By Felix Onuah
ABUJA (Reuters) - Nigeria's President Muhammadu Buhari will on Thursday visit the Niger Delta region, rocked by attacks on oil and gas facilities, for the first time since taking office a year ago, a government official said on Monday.
The visit was announced a day after Buhari said the government would hold talks with leaders in Nigeria's main oil-producing region to address their grievances, in a bid to stop a surge in pipeline attacks.
Buhari will visit a Niger Delta area called Ogoniland to launch a much-delayed program to clean up areas heavily polluted by oil spills, the official said.
People in the southern swamps, where oil giants such as Royal Dutch Shell and Chevron operate, have for years complained about the oil industry's pollution and about economic marginalization by the state.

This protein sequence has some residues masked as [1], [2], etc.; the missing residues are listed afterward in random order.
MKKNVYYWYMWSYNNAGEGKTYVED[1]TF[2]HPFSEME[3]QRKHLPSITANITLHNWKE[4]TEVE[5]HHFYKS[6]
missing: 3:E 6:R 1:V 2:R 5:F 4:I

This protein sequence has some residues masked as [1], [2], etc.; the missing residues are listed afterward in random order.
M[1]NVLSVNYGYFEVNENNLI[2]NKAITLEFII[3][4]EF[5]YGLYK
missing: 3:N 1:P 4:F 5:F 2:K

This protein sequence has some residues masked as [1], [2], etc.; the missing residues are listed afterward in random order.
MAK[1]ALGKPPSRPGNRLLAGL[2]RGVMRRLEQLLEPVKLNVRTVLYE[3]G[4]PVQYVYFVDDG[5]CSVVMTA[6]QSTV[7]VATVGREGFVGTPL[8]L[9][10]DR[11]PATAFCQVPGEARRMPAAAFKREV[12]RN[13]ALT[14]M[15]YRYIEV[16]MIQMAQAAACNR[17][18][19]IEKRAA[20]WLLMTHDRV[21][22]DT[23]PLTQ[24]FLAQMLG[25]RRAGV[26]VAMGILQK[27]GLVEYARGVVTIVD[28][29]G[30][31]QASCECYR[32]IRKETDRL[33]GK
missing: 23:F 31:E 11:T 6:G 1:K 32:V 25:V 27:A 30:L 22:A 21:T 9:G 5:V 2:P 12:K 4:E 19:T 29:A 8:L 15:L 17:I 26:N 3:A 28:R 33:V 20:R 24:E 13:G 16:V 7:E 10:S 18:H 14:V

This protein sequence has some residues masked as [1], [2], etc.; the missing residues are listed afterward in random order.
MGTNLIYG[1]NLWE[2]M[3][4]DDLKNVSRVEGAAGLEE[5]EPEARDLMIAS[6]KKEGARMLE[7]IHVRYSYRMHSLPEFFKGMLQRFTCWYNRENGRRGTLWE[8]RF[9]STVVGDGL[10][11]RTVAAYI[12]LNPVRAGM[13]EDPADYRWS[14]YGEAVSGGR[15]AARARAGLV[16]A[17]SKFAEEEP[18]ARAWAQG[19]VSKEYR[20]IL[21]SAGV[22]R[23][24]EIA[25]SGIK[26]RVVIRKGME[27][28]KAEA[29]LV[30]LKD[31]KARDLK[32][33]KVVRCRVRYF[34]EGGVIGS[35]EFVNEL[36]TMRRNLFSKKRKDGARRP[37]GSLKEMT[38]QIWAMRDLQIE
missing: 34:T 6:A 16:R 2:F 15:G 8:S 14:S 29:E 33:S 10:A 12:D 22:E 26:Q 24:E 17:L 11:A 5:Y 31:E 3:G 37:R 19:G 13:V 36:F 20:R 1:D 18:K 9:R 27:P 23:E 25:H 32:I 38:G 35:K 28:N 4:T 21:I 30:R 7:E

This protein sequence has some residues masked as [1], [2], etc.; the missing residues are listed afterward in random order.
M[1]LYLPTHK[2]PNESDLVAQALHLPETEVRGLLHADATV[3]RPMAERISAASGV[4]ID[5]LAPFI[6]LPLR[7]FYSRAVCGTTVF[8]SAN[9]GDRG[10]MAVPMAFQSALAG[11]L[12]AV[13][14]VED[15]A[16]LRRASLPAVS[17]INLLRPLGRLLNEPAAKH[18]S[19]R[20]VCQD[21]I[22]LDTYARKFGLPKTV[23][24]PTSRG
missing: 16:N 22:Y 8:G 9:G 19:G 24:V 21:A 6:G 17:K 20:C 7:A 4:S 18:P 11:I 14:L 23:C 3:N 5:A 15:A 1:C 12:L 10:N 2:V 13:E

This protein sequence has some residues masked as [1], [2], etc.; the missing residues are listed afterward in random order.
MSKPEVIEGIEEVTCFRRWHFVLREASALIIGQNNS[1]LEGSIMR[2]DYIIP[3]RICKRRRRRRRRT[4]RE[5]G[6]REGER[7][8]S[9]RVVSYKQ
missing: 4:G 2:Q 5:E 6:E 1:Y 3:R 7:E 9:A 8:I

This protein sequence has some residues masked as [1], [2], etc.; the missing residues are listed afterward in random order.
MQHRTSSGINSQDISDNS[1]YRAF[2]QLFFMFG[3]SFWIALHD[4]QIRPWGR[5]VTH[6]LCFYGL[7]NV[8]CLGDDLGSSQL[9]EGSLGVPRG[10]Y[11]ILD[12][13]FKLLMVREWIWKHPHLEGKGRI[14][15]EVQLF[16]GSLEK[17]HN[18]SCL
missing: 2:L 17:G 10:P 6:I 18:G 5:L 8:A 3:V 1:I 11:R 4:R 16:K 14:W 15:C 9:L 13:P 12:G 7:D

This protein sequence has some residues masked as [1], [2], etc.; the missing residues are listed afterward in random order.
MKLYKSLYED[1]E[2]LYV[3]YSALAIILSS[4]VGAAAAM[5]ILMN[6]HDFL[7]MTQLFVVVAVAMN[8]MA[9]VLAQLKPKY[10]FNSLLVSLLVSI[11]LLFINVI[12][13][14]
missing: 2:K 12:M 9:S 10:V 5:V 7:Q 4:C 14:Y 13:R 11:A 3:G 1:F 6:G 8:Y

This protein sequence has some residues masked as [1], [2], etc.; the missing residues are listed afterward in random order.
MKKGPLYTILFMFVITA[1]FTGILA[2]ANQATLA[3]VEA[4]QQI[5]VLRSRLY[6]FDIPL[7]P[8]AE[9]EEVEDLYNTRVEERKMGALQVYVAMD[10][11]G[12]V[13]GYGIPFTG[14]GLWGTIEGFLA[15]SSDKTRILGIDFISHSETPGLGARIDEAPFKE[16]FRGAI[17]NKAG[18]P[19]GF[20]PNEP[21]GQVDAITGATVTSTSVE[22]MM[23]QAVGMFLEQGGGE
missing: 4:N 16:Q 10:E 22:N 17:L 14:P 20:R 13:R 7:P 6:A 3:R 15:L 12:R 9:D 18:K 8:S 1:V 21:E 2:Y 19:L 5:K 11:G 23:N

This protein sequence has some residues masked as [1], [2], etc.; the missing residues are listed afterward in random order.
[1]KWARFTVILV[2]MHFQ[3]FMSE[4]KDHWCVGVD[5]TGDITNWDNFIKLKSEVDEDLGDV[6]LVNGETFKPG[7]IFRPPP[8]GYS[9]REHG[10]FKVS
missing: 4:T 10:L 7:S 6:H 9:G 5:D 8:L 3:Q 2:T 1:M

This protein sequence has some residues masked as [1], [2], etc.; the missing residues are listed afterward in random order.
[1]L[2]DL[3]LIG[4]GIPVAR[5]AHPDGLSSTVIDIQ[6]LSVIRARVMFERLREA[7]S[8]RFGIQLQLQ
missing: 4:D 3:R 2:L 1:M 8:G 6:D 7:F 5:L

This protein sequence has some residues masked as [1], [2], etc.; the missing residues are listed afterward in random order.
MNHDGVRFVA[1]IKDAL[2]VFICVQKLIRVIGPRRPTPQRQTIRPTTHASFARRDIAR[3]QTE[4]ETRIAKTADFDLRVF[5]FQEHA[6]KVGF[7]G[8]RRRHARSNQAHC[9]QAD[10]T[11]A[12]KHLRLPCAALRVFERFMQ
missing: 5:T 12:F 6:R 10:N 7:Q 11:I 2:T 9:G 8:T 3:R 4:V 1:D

Some have taken up arms, and a surge in attacks on oil installations has cut Nigeria's oil output to a 20-year low.
A militant group called Niger Delta Avengers, which staged several attacks in recent weeks, has accused Buhari, a Muslim from the north, of having never visited the Christian region in the south to hear about local problems.
Local officials and Western allies such as Britain have told Buhari that moving army reinforcements to the Delta would not be enough to stop the attacks and that the population's grievances should be dealt with.
On Thursday, Oil Minister Emmanuel Ibe Kachikwu said an amnesty program for former militants, signed in 2009 to end a previous insurgency, needed to improve.
The scheme providing cash benefits and job training to those who lay down their arms has had its funding cut by two thirds. Buhari has also upset former militants by ending contracts to protect pipelines, part of a drive to tackle graft.
(Writing by Ulf Laessing; Editing by Andrew Roche)